Simply stating the obvious, the COVID-19 pandemic exposed areas of weakness in the systems we need to provide care for those in our charge. Earlier this year, the Biden-Harris Administration published its goals to improve care in a Fact Sheet (“Protecting Seniors by Improving Safety and Quality of Care in the Nation’s Nursing Homes,” Feb. 28, 2022, https://bit.ly/factsheet22
); yet again we were put on notice to step up and do better. We providers see this as an opportunity to improve and innovate. When medical directors meet with their facility administrators, corporate officers, and facility owners, they hear one message: provide better oversight of the medical care we give our residents.
In response to the White House, and without changing the regulations, the Centers for Medicare & Medicaid Services revised the Requirements of Participation at Phase 3, in the Appendix PP, Guidance to Surveyors (“Revised Long-Term Care Surveyor Guidance,” June 19, 2022, https://go.cms.gov/3S4zZhL
). There are more than 15 areas of concern being addressed (Table 1). Directly or indirectly, many of these revisions will influence how the medical team interacts with facility leadership and other clinicians to improve the quality of life and the level of services provided to our residents.
Medical directors can be assured that pharmacists will be focusing on “Pharmacy Services,” including:
The “core-four” primary categories of psychotropics (antipsychotics, antianxiety, antidepressants, and hypnotics) and gradual dose reduction.
The use of medications “off label” and the supporting documentation in the medical record when they are prescribed as substitutes for psychotropics.
The accuracy of diagnoses for medication orders.
The misdiagnosis of schizophrenia.
Also, in the pandemic era a logical initiative area includes redoubling efforts around infection control, the infection preventionist, appropriate staffing requirements, education, and surveillance over the use of antibiotics and their potential citation as unnecessary drugs.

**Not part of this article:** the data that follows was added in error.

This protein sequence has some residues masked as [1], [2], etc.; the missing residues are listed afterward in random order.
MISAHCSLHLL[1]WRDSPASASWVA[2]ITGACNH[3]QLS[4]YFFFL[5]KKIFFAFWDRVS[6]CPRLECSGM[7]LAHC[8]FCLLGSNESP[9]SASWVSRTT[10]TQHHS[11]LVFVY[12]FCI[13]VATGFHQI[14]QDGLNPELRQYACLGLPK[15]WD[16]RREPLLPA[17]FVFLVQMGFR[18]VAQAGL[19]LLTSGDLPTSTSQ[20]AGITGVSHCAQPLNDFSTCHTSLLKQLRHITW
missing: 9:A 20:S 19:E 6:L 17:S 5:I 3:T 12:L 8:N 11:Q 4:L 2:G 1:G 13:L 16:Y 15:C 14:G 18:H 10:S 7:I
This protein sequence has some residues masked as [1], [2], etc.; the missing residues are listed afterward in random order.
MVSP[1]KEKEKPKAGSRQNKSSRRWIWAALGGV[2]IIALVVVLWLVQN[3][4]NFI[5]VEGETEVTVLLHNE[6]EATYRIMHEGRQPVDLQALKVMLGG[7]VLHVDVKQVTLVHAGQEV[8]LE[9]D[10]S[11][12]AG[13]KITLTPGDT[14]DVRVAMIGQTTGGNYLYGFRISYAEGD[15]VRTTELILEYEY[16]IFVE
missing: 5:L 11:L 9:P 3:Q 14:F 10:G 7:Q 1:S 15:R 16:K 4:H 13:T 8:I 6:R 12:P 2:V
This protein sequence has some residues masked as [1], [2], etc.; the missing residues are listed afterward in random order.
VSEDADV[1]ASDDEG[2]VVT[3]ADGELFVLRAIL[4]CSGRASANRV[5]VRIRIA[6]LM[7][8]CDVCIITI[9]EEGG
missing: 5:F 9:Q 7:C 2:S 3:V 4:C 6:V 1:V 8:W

Pharmacist Interventions: Unnecessary Drug and Psychotropic Drug Tags F757, F758; Infection Control and Antibiotic Use F881
Psychotropic monitoring and assessment for gradual dose reduction are still a high priority. Guidance now addresses the use of drugs prescribed “off label” to treat behaviors; surveyors are instructed to examine the documentation in the medical record. Examples of drugs that are not in the “core-four” categories are included and described as “medications which affect brain activity including antihistamines, anticholinergic medications, and central nervous system agents used to treat conditions such as seizures, mood disorders, pseudobulbar affect, and muscle spasms or stiffness” (see the section “Psychotropic Medications and Antipsychotic Medications (F758 Only Guidance)”).
Valproic acid is the drug emphasized in the guidance as a notable example of this practice. We are aware that this and other examples such as gabapentin are prescribed to address agitation, behaviors, or distress. The expectation is not that these drugs will not be used but that the pharmacist, medical team, and facility will consistently apply the standards for gradual dose reduction as provided with the psychotropic medication requirements under §483.45(e).
Antibiotics and “instances of prescribing antibiotics unnecessarily” should be cited at §483.45(d), F757. The [surveyors’] findings may support citing F881 [infection preventionist and control program, Antibiotic Stewardship Program] as well, in which case the surveyor must also show that the facility is not implementing part or all of the Antibiotic Stewardship Program (e.g., antibiotic use protocols that utilize an infection assessment tool, monitoring of antibiotic use, or feedback and education to prescribing providers)” (see section the “Key Elements of Noncompliance”).
Where Revisions Can Be Impactful: Behavioral Health, Pain Management, Substance Use Disorders
Facilities can be expected to see an increased scrutiny on “Behavioral Health Services” (F740). The guidance added definitions of common medical conditions including depression, anxiety, anxiety disorders, schizophrenia, and bipolar disorder.